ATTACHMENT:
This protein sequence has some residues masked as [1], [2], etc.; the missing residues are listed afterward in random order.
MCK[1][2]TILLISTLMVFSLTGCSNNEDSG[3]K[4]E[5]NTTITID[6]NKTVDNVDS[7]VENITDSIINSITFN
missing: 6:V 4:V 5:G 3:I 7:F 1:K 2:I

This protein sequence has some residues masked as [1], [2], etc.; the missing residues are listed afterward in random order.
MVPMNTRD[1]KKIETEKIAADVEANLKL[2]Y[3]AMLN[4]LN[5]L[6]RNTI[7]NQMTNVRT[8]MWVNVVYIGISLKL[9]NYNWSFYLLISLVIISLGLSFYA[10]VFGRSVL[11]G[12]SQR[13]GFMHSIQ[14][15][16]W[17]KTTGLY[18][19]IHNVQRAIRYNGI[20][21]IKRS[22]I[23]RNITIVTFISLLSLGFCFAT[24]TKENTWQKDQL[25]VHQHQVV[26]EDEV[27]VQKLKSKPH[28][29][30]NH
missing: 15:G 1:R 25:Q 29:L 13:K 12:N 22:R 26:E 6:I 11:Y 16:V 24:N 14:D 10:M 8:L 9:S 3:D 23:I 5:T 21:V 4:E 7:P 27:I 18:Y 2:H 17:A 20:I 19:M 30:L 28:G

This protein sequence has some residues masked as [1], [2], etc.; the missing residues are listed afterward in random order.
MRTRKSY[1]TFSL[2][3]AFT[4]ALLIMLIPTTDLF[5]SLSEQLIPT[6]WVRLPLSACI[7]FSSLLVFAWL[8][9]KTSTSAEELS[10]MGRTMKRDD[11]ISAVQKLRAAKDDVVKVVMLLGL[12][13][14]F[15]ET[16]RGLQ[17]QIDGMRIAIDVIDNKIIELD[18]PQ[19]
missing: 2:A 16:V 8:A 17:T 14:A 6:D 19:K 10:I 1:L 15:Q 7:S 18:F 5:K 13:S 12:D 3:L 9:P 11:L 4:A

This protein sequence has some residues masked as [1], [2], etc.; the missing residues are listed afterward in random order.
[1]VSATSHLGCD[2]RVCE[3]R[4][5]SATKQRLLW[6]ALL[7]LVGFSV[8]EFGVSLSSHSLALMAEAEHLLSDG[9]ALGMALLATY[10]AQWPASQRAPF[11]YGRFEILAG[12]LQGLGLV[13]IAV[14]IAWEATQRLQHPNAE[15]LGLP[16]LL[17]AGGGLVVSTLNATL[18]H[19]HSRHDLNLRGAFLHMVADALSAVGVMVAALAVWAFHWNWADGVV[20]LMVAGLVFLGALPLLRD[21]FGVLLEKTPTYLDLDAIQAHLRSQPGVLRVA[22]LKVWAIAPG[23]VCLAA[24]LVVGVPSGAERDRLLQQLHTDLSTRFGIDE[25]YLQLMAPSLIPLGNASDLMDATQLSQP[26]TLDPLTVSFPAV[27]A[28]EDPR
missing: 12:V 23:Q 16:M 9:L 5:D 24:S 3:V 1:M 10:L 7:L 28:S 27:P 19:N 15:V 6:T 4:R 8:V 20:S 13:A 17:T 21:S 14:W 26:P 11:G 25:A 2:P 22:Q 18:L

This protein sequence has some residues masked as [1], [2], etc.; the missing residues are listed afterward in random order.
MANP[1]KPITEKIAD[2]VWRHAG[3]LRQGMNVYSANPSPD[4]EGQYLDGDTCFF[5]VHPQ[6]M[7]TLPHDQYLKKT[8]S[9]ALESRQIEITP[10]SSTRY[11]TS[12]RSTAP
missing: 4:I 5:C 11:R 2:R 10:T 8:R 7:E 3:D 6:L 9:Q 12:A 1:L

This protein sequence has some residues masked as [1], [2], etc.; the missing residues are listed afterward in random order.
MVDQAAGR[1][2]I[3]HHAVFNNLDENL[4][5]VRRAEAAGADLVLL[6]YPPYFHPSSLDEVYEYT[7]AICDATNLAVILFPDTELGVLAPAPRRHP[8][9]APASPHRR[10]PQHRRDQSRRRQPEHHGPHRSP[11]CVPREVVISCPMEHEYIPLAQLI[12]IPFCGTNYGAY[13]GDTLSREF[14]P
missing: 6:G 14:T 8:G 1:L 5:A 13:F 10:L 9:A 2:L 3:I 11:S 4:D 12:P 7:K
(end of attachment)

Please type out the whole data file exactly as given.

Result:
This protein sequence has some residues masked as [1], [2], etc.; the missing residues are listed afterward in random order.
MCK[1][2]TILLISTLMVFSLTGCSNNEDSG[3]K[4]E[5]NTTITID[6]NKTVDNVDS[7]VENITDSIINSITFN
missing: 6:V 4:V 5:G 3:I 7:F 1:K 2:I

This protein sequence has some residues masked as [1], [2], etc.; the missing residues are listed afterward in random order.
MVPMNTRD[1]KKIETEKIAADVEANLKL[2]Y[3]AMLN[4]LN[5]L[6]RNTI[7]NQMTNVRT[8]MWVNVVYIGISLKL[9]NYNWSFYLLISLVIISLGLSFYA[10]VFGRSVL[11]G[12]SQR[13]GFMHSIQ[14][15][16]W[17]KTTGLY[18][19]IHNVQRAIRYNGI[20][21]IKRS[22]I[23]RNITIVTFISLLSLGFCFAT[24]TKENTWQKDQL[25]VHQHQVV[26]EDEV[27]VQKLKSKPH[28][29][30]NH
missing: 15:G 1:R 25:Q 29:L 13:K 12:N 22:R 26:E 6:I 11:Y 16:V 24:N 14:D 10:M 8:L 9:S 3:D 23:I 5:T 21:V 4:E 7:P 27:I 18:Y 2:H 17:A 20:I 19:M 30:L 28:G

This protein sequence has some residues masked as [1], [2], etc.; the missing residues are listed afterward in random order.
MRTRKSY[1]TFSL[2][3]AFT[4]ALLIMLIPTTDLF[5]SLSEQLIPT[6]WVRLPLSACI[7]FSSLLVFAWL[8][9]KTSTSAEELS[10]MGRTMKRDD[11]ISAVQKLRAAKDDVVKVVMLLGL[12][13][14]F[15]ET[16]RGLQ[17]QIDGMRIAIDVIDNKIIELD[18]PQ[19]
missing: 2:A 16:V 8:A 17:T 14:A 6:D 19:K 10:I 1:L 15:Q 7:S 18:F 5:K 13:S 12:D 3:L 9:P 11:L 4:A

This protein sequence has some residues masked as [1], [2], etc.; the missing residues are listed afterward in random order.
[1]VSATSHLGCD[2]RVCE[3]R[4][5]SATKQRLLW[6]ALL[7]LVGFSV[8]EFGVSLSSHSLALMAEAEHLLSDG[9]ALGMALLATY[10]AQWPASQRAPF[11]YGRFEILAG[12]LQGLGLV[13]IAV[14]IAWEATQRLQHPNAE[15]LGLP[16]LL[17]AGGGLVVSTLNATL[18]H[19]HSRHDLNLRGAFLHMVADALSAVGVMVAALAVWAFHWNWADGVV[20]LMVAGLVFLGALPLLRD[21]FGVLLEKTPTYLDLDAIQAHLRSQPGVLRVA[22]LKVWAIAPG[23]VCLAA[24]LVVGVPSGAERDRLLQQLHTDLSTRFGIDE[25]YLQLMAPSLIPLGNASDLMDATQLSQP[26]TLDPLTVSFPAV[27]A[28]EDPR
missing: 12:V 23:Q 16:M 9:L 5:D 24:S 3:V 1:M 10:L 7:L 28:S 27:P 19:N 15:V 6:T 4:R 8:V 20:S 13:A 17:T 21:S 14:W 26:P 11:G 25:A 2:P 22:Q 18:L

This protein sequence has some residues masked as [1], [2], etc.; the missing residues are listed afterward in random order.
MANP[1]KPITEKIAD[2]VWRHAG[3]LRQGMNVYSANPSPD[4]EGQYLDGDTCFF[5]VHPQ[6]M[7]TLPHDQYLKKT[8]S[9]ALESRQIEITP[10]SSTRY[11]TS[12]RSTAP
missing: 4:I 5:C 11:R 2:R 10:T 8:R 7:E 3:D 6:L 9:Q 12:A 1:L

This protein sequence has some residues masked as [1], [2], etc.; the missing residues are listed afterward in random order.
MVDQAAGR[1][2]I[3]HHAVFNNLDENL[4][5]VRRAEAAGADLVLL[6]YPPYFHPSSLDEVYEYT[7]AICDATNLAVILFPDTELGVLAPAPRRHP[8][9]APASPHRR[10]PQHRRDQSRRRQPEHHGPHRSP[11]CVPREVVISCPMEHEYIPLAQLI[12]IPFCGTNYGAY[13]GDTLSREF[14]P
missing: 6:G 14:T 8:G 1:L 5:A 13:F 10:L 9:A 2:L 3:I 11:S 4:D 12:P 7:K